Hackerfarm Residency Prep

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architecture, art, bamboo, beauty, design, digitalnomad, entrepreneur, female, forest, freelance, hacker, japan, language, learning, maker, meditation, mind, nature, peace, research, shinto, travel, Uncategorized, zen

I can’t believe it, only 5 weeks left until I leave Japan. Or rather I don’t want to believe it. It will be almost two years to the day when I leave, but I am certainly leaving wanting more, which perhaps is the best way. I’m returning to the UK to finally complete my masters at the RCA, something I’ve been wanting to do for many years.

Having just finished my time working with Kengo Kuma Associates, the architectural practise responsible for the Olympic Stadium, I am now beginning the last stage of my summer, a one month residency with Hackerfarm in Chiba. During this time I will be building an interactive design sculpture, attempting to solidify my many years of research into an object that will embody my feelings about nature, sustainability and how a ‘religious environmentalist paradigm’ as called by Poul Pedersen, may offer a path to a balanced future between our species and our environment.

To begin my time I am doing some revision on Shinto and traditional Japanese attitudes to the natural world. I have been heavily influenced by these things for many years, and enjoyed much qualitative knowledge through visiting temples and taking part in activities like tea ceremony, purification ceremonies and meditation. I have also read and attended talks, and today I want to collect some quotations and information for my own reference later when I will be writing a design statement to accompany the work I create at Hackerfarm.

“Shinto is a religion of nature conservation”

Wang Shou Hua

“The explicit association between Japanese religion and environmental issues was first made in the United States in the 1960s and 70s”

Aike P. Rots, Forest of the Gods, p176

“Shinto, or the way of the Gods, is the name of the oldest religious belief for the Japanese people. The belief itself indefinitely antedates its name…it knew no christening till Buddhism was adopted from China in the sixth century”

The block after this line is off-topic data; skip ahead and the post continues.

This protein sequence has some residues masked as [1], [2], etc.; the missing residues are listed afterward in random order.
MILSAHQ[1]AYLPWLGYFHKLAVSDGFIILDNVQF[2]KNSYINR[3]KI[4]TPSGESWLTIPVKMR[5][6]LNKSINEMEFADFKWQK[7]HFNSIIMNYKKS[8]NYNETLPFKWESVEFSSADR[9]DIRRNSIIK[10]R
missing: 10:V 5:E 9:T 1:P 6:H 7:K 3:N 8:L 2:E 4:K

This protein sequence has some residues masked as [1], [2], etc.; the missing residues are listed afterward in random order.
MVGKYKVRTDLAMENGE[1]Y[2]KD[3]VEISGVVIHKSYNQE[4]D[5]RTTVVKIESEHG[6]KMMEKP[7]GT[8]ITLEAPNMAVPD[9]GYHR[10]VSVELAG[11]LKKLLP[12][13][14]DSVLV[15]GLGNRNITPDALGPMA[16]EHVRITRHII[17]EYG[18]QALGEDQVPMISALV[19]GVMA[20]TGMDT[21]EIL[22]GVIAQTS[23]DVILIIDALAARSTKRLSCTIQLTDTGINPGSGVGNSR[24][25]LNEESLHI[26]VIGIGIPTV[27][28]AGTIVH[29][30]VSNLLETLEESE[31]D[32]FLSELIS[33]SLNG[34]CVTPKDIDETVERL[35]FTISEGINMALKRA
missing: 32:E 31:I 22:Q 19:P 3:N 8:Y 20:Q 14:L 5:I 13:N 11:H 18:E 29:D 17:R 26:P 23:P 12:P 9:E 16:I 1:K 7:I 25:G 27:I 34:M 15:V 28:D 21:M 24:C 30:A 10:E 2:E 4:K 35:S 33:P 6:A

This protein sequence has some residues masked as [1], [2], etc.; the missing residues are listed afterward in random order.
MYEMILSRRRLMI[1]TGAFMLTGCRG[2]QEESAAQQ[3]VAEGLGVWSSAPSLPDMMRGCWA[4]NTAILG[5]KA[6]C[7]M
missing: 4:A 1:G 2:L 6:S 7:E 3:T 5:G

Percival Lowell, Occult Japan, p16

“there is no basic difference in the ideas that favour science at the expense of Shinto”

Kennikat, The Meaning of Shinto, p65

“The reinterpretation of religious traditions and doctrines in the light of contemporary environmentalism”

Aike P. Rots, Forest of the Gods, p17

“the notion of Shinto as an ancient tradition of nature worship containing important solutions for overcoming todays environmental problems”

Aike P. Rots, Forest of the Gods, p18

“Shinto’s reconceptualisation as an ecologically sustainable tradition of nature worship”

Aike P. Rots, Forest of the Gods, p19

“it is important to realise that there are alternative ways of conceptualising ‘nature’, ‘the environment’ and ‘environmental problems’ that do not always correspond to dominant scientific paradigms, yet can exercise profound significance on ways in which people co-exsist with their surroundings”

Aike P. Rots, Forest of the Gods, p26

“Human and nature are said to be interconnected, existing in a state of mutual dependance and co-existence”

Aike P. Rots, Forest of the Gods, p156

“…when people go into nature and reach tranquillity of mind; when they feel a sense of fulfilment of life. I think this is the fundamental reason why they have always had the the feeling that they wanted to take good care of nature. But I think the biggest problem we are facing now is that, as “Western thought and the wave of modernisation has rapidly made us think of convenience only, we have lost this awareness”

Ueda Kenji

“Japan, it is argued, is the only country where an ancient nature religion has survived as a central part of contemporary society”

Aike P. Rots, Forest of the Gods, p153

“This is the Shinto I wish you to find – the Shinto whose true characteristics are caught rather then taught”

Stuart Picken

“Shinto is an ‘intuitive religion’, the essence of which can only be known through spiritual experience”

Aike P. Rots, Forest of the Gods, p153

“From 30 years of study into Shinto and of respect for its divinities I am convinced that it can guide us to a new way of looking at the world around us. It can remind us there is a holy dimension in natural objects”

Carmen Blacker, 1994

chinju no mori – sacred shrine forest

shide – hanging paper streamers

gohei – a number of shide attached to a stick

yorishiro – a place for the kami to descend

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